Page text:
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How Real Estate Energy Managers Can Leverage Big Data

Thanks to the growing popularity of mobile phones and internet, data is being generated at a mind-boggling pace. And this vast mine of information will benefit all sectors including real estate.  Yet, many real estate practitioners still underestimate the value of big data.

Real estate energy managers already do some data analysis of limited scope. By tapping into big data, they can unearth a whole wealth of information.

What is big data?

To put it simply, big data is a massive volume of information that typical databases cannot handle. That concept should be somewhat familiar to energy managers because many of them already use large sets of data for tracking real estate expenses, selecting sites and building security applications. In order to analyze the existing databases, they usually use some kind of integrated workplace management systems (IWMS). When these tools are coupled with emerging tools, energy managers will be able to analyze big data effectively.

The power of data

By simply analyzing monthly energy consumption trends, real estate managers can gain deep insights that will ultimately help them to reduce energy consumption. For example, they can identify which buildings consume the highest and lowest energy per square foot. They can also identify what energy star ratings these buildings have.

These details will allow the energy manager to discover ways to reduce energy consumption through a whole building analysis. Sophisticated software tools that can identify problems more comprehensively than on-site energy audits are now available.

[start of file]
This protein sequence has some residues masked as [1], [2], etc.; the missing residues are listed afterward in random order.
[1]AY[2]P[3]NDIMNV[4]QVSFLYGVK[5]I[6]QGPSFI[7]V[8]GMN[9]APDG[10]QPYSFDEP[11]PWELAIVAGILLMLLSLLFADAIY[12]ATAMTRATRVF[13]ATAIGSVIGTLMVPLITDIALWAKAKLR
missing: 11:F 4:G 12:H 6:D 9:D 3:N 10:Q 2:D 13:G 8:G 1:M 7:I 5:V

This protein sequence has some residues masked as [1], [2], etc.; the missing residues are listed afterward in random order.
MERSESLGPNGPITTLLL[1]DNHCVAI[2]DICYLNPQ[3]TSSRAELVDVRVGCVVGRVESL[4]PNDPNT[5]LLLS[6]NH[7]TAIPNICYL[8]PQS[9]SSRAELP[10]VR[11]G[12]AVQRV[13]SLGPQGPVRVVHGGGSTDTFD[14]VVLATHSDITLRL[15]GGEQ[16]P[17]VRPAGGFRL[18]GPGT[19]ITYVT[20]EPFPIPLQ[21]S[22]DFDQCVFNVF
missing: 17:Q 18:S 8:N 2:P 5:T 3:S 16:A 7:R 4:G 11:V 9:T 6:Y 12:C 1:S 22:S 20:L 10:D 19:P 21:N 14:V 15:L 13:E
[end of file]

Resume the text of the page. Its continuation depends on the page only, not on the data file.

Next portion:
The need to tap into data

In order to save more energy, you need to identify the right measures beforehand. By planning ahead, you will be able to implement these measures when an opportunity arises. Such planning and their implementation won’t be possible without competent analytics. Luckily, new analytics tools integrate components such as capital projects, maintenance, and space management.  Some energy analytical tools can also identify the measures that should be taken to save energy. Better still, there are tools that can accomplish this by simply analyzing hourly energy consumption data; this eliminates the need for on-site energy audits which can take a lot of time.

After identifying these energy-retrofit measures through an on-site analysis or by using remote analysis tools, energy managers can develop new databases containing this information. These databases will allow others to integrate energy retrofits with space management and capital upgrade requirements.

In addition, managers can program their analytics tools to notify their employees when it is time to consider an energy retrofit measure.

Any attempt to reduce incremental costs is a right step towards integrated energy management.

More data means more value

Managers are yet to fully realize the power of energy retrofits. Any reduction in energy consumption will reduce energy costs and also avoid capital upgrade costs, minimize risk and build enterprise leadership. In order to estimate this value, energy managers need to access more data than they are used to.

Besides creating tactical plans to reduce energy consumption, managers can use big data to verify energy savings and capital costs of all deployed energy projects.

Right now energy managers have access to a lot of useful data. They just need to use their existing systems and a little intuition to leverage the resources available to them.

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